Thursday, November 10, 2011

Chicago Council of Lawyers refines position on recall of judges

The Chicago Council of Lawyers submitted this letter to the Chicago Daily Law Bulletin. The letter appeared in that paper's November 9 edition and is reprinted here with the permission of CCL Executive Director Malcolm C. Rich:
To editor:

The Illinois Supreme Court's recent disclosure that it will not "recall" to the Illinois bench judges who ran unsuccessfully for election to the bench has prompted the Chicago Council of Lawyers to re-examine the court's practices in this area, with a view toward recommending a process best designed to result in the appointment of quality judges. The Council of Lawyers has not considered the court's exercise of its constitutional recall power since 1993 when, unlike today, there were no selection commissions and other checks on unfettered discretion. Upon re-examination, the council is making the following recommendations to the court and the public:

• The council supports the appointment of quality judges to the bench with appropriate safeguards against political influence.

• We have had our doubts on the court's authority to make recall appointments of anyone but judges who retire in a traditional sense, but, of course, in some sense the Illinois Supreme Court can be the final arbiter of its own authority, if that authority can be supported by the court's own constitutional analysis. If its own analysis reasonably leads it to conclude that it has this power, we believe it should still make improvements with respect to appointments generally to ensure it enhances judicial merit and independence:

    — Whether or not the court recalls nonelected judges, the court should state publicly a new, more transparent process of both appointing judges and recalling them.

    — The court should post publicly the judicial vacancies that are to be filled and invite lawyers to submit applications.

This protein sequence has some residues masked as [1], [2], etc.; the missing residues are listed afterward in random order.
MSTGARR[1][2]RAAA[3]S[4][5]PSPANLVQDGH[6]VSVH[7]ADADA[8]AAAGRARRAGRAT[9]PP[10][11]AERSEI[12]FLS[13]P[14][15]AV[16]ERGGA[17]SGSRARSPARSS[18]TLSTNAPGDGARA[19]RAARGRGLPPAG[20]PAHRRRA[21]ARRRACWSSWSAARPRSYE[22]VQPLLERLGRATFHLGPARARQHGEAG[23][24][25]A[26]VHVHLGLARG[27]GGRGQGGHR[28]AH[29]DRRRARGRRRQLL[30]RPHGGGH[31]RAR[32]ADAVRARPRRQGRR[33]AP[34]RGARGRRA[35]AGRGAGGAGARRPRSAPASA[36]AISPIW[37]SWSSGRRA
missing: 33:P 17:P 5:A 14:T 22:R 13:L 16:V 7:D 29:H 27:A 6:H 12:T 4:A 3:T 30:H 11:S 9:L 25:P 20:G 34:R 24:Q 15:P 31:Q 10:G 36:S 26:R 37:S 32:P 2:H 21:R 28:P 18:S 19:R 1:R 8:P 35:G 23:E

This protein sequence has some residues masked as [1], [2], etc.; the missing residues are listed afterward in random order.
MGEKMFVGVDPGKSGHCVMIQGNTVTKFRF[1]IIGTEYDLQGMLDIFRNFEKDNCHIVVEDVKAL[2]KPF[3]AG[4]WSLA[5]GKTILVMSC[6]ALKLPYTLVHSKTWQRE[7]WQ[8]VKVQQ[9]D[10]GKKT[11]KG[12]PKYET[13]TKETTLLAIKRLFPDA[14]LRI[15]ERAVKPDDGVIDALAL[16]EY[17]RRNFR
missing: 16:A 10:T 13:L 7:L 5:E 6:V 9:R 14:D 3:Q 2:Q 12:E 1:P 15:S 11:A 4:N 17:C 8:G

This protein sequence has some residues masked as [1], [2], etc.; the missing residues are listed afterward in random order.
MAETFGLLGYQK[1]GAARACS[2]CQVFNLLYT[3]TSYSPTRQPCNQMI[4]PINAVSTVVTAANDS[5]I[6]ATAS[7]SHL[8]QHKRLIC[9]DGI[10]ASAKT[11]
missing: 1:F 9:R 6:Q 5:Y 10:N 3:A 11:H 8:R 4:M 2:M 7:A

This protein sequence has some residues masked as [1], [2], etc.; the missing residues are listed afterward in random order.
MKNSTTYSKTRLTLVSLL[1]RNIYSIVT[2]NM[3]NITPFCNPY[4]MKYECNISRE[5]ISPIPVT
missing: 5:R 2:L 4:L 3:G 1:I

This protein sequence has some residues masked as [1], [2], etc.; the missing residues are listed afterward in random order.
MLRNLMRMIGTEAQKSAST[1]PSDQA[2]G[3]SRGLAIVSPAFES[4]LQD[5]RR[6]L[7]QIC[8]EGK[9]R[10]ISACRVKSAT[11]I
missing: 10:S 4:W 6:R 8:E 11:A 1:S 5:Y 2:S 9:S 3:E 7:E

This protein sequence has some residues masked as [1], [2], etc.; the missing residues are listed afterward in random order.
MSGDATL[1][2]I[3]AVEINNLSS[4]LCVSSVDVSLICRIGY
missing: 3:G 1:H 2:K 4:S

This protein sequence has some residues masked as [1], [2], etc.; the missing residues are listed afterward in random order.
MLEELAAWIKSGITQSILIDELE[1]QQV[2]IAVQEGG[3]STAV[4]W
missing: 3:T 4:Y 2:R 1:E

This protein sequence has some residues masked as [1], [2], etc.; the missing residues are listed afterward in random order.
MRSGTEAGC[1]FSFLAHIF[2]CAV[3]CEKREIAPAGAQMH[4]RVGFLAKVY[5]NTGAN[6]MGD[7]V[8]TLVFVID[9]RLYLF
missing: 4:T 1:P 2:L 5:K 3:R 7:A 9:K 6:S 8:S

— All Supreme Court justices should employ selection commissions and should disclose publicly the criteria upon which the commissions would make their recommendations for appointment.

    — The court and the commissions should also consult the bar associations for their evaluation of applicants for appointment.

• The council has long opposed the selection of judges by popular election for many reasons, including the influence of party politics and money in judicial campaigns as well as the difficulty in providing the voting public with enough information about a typically large number of relatively obscure candidates. The council has never viewed judicial elections as a reliable means of putting quality judges on the bench and, for the same reasons, the council does not view these elections as a reliable way of evaluating the abilities of judicial candidates who, for whatever reason, did not prevail in a judicial election. Some members of the public perceive a problem with the court recalling judges that were defeated by the voters. While the council is not certain that there should be such a public perception, the council's proposals for additional transparency in the court's recall of nonelected judges should help address that problem. Moreover, with more than one-third of elected judges beginning their judicial career through appointment, additional transparency in the appointment process is all the more important. The public deserves to know the process used to both appoint and recall judges.

The council encourages the court to consider and adopt the above recommendations with respect to any process or practice the court employs to appoint or recall judges to the Illinois bench.

Respectfully submitted,

Gabriel A. Fuentes
President, Chicago Council of Lawyers
and Malcolm C. Rich
Executive Director, Chicago Council of Lawyers

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